During the summer vacation that year, Ahn came back to Korea and performed a series of solo cello recitals in Pyǒngyang, Seoul and other cities throughout Korea to gather funds for the reconstruction of a burned down church. During the tour he met Korean patriots Yi Sangjae, the founder of the Dokrip Newspaper, and Jo Mansik, an independence movement leader who advocated the use of Korean-made products so that Koreans' debts might be paid. Upon Jo's request, Ahn participated in a demonstration promoting the use of Korean commodities by playing his cello in an automobile.

When Ahn's father died in 1928, his mother faced financial difficulty in providing all of her sons' education. Faced with the need to find a way to pay his school bills, he got a job playing the cello at a fancy restaurant in Tokyo. Still, he could not pay all his tuition on time, and his graduation in 1930 was delayed while he earned the money to pay the rest of his tuition. With help from a missionary friend, he finally paid all the tuition, and the school held a solo graduation recital for him. He performed a Haydn concerto and sonata by R. Strauss, and received praise from the press, who called him 'a genius with a bright future.'

In May 1930, Ahn Eak-tai returned to Korea briefly. After the Japanese police prohibited him from playing a scheduled concert, he decided it would be difficult to continue his career in Korea, and he decided to continue his studies in the United States.

United States

Upon arriving in San Francisco, Ahn was jailed during his immigration inspection because he refused to hand his cello over to the officials. During the night, Ahn obtained permission from a prison guard to practice on his confiscated cello; unable to picture such an excellent musician as a criminal, the prison guard investigated the cause of Ahn's imprisonment and arranged for his release the next day.[2] While in San Francisco, Ahn went to a Korean church that Dr. Mauri had introduced him to. At the end of the service, the congregation sang the Korean national anthem, again sung to the tune of Auld Lang Syne, and he was reminded of his desire to compose a new tune for the anthem. As Ahn waited in the train station to head toward Cincinnati, Pastor Hwang presented him with a black suitcase, and a fountain pen to use when writing the national anthem.[3]

Arriving in Cincinnati, Ahn's senior alumnus from Soongsil Middle School and the Tokyo Conservatory, Park Wonjung, helped him to enter the Cincinnati College of Music (now part of the University of Cincinnati College-Conservatory of Music). To pay his tuition, Ahn worked at a restaurant, receiving low pay as might be expected during the Great Depression. During his first year he was also accepted as first cellist in the Cincinnati Symphony Orchestra and, during the spring break of his second year, he toured the United States, playing cello recitals in major cities, including a performance at Carnegie Hall in New York City. Reviewers at the Washington Post gave high praise for his performance of the D minor cello concerto.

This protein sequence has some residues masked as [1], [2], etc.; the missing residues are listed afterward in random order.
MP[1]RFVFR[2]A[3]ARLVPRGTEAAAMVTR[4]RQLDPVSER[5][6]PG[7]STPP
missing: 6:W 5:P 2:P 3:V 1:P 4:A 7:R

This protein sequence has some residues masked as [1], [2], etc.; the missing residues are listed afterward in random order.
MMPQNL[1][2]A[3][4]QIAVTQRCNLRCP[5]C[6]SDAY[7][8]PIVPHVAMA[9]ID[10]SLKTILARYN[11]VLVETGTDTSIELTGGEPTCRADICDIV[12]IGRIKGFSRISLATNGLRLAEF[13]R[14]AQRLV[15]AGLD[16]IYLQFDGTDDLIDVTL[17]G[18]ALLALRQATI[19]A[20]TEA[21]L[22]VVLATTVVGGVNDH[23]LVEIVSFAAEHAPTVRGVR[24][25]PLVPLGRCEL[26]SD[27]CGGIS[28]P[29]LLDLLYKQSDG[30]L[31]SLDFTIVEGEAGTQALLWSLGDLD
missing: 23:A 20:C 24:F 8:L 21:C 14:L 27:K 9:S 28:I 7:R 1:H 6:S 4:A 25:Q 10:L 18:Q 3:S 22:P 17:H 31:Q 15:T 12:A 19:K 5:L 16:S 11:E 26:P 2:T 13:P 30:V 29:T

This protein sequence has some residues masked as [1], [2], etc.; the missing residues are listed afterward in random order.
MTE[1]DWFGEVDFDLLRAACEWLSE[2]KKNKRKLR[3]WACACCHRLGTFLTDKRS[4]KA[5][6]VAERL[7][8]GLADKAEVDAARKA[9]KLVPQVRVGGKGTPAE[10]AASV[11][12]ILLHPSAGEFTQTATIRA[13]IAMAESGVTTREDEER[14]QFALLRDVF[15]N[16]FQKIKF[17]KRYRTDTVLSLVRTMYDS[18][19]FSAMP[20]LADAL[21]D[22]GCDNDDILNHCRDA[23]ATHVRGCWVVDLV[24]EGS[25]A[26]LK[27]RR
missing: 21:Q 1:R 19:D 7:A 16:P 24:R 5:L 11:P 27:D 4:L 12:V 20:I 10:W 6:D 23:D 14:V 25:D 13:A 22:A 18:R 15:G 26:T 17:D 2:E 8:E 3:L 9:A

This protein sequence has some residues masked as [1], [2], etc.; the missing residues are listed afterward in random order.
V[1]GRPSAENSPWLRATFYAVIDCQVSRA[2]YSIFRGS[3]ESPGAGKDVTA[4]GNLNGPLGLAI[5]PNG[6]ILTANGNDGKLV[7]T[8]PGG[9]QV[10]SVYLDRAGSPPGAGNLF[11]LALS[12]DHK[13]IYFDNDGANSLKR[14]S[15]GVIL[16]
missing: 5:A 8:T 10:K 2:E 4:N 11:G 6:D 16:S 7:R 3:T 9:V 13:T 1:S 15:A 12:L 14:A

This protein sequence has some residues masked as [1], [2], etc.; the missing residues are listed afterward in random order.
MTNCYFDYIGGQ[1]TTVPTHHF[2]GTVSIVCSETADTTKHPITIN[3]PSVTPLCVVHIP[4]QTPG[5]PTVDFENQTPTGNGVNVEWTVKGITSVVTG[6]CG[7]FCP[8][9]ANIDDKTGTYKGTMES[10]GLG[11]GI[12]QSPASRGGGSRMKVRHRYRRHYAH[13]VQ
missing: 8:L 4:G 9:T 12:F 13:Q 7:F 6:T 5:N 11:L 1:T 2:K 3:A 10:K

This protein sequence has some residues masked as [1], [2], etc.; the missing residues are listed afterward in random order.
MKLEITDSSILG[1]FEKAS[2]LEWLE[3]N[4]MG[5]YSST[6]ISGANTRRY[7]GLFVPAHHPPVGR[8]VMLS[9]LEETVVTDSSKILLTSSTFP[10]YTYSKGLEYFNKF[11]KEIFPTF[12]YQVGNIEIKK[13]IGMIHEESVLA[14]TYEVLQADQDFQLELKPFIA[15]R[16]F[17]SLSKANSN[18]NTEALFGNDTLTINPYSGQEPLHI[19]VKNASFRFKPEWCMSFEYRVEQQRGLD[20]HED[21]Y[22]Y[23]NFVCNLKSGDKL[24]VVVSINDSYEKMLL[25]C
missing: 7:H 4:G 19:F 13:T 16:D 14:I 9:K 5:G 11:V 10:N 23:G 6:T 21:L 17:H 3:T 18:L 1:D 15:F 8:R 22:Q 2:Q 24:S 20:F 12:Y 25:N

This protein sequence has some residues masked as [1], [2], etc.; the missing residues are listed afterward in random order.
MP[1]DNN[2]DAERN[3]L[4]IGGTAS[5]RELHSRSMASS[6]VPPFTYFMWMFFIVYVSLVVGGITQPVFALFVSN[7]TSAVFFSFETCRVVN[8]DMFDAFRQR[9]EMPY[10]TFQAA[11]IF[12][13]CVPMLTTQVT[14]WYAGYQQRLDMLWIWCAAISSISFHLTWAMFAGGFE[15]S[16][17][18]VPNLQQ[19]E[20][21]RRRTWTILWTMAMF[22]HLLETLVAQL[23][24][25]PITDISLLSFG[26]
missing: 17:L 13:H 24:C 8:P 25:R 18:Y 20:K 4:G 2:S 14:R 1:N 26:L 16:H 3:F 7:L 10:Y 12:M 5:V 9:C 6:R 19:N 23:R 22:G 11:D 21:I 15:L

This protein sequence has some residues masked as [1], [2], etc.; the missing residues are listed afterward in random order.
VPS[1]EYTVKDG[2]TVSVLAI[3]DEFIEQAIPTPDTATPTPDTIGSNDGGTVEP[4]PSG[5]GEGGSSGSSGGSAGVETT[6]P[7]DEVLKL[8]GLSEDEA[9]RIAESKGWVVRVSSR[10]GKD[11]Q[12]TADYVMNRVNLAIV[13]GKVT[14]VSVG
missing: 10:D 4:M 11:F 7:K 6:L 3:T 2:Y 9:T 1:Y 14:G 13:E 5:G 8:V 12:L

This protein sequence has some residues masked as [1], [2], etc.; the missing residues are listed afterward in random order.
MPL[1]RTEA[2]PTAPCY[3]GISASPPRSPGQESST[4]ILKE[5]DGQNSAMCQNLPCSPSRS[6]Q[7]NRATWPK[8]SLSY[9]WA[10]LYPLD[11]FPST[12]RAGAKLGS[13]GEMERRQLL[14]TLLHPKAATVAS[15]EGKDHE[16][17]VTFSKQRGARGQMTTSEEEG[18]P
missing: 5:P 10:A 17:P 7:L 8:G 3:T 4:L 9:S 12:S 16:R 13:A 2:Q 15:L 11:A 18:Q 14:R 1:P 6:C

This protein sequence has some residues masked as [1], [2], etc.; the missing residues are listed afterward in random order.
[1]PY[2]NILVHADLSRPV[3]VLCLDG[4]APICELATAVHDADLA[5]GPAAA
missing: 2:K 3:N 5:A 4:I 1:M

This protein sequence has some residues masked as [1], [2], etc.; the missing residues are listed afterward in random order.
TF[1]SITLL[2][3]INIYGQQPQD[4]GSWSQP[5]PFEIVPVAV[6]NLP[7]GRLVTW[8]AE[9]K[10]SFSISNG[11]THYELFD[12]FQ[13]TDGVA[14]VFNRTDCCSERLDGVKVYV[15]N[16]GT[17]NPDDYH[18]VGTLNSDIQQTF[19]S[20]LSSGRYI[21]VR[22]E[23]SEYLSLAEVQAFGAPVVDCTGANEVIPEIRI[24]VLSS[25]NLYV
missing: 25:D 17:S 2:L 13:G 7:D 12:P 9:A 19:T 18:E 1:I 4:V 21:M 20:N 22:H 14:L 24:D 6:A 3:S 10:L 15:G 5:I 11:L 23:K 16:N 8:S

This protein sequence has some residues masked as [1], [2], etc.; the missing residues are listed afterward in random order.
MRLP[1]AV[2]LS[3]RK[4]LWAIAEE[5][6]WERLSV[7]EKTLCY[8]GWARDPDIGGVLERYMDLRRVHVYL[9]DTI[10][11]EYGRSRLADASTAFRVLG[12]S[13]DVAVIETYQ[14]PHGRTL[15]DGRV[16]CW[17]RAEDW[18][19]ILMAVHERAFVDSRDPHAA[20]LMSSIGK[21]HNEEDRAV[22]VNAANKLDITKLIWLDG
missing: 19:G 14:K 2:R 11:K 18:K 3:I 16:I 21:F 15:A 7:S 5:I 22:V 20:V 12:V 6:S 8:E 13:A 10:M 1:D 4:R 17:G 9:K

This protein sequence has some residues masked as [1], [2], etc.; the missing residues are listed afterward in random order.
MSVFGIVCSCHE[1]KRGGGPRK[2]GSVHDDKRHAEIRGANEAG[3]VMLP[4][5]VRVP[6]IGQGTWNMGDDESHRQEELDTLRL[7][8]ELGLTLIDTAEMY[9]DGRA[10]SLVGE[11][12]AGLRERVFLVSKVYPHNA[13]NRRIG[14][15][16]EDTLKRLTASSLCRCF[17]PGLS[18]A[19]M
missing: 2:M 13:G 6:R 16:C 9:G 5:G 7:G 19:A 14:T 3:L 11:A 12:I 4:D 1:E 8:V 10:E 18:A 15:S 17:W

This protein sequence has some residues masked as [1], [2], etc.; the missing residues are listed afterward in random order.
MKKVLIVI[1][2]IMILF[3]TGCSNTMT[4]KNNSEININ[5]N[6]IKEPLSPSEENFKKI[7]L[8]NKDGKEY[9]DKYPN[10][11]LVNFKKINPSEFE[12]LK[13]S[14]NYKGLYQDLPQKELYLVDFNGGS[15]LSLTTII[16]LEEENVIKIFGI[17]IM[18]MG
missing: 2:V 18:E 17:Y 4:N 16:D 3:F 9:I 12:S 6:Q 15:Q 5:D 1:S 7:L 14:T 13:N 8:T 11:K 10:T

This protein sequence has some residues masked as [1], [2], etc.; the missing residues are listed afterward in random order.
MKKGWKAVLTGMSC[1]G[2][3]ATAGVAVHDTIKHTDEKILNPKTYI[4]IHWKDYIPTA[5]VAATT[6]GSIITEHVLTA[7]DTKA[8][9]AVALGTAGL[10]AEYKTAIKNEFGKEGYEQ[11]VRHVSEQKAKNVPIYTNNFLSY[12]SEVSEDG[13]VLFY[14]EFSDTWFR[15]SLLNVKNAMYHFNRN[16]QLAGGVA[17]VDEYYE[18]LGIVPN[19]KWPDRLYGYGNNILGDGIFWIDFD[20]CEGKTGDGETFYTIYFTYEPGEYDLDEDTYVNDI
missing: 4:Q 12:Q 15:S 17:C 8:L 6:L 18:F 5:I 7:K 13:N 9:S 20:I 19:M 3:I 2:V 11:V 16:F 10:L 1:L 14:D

Having become interested in conducting, in 1932, Ahn transferred to Curtis Institute of Music in Philadelphia, where he studied conducting and composition. While a student, he also played in the Philadelphia Orchestra and conducted the choir at the Chestnut Hill Presbyterian Church. He completed his first orchestral score Symphonic Fantasia Korea and submitted it to a competition at Carnegie Hall. The work was chosen to be performed, and Ahn was given the chance to conduct the New York Philharmonic for the work's premiere. However, the performance turned out to be chaotic, as Ahn was unable to control the orchestra. Greatly angered, Ahn threw down his baton and left the stage with the performance unfinished. Despite its inauspicious beginning, Symphonic Fantasia Korea remained one of Ahn's favorite compositions, and was performed no less than 15 times in the ensuing years.


On April 8, 1936, Ahn left New York City, and, upon landing in Europe, headed to Berlin. Seeing the popularity of Japan in Hitler's Germany, he felt an urgency to complete his composition of the Aegukga (national anthem). Later that year during the Berlin Olympics, he visited the Korean athletes and sang the Aegukga for them, probably the first time the song was sung in public. He sent the finished sheet music to a Korean independence movement organization in San Francisco called the "Korean Peoples Meeting." He also made final touches to the Symphonic Fantasia Korea. Moving to Vienna, Austria Ahn studied composition under Bernhard Paumgartner, a famous composer and Beethoven interpreter. The following year, he moved to Hungary to study under Professor Kodai, and applied his teachings specific to Asian music to editing Symphonic Fantasia Korea.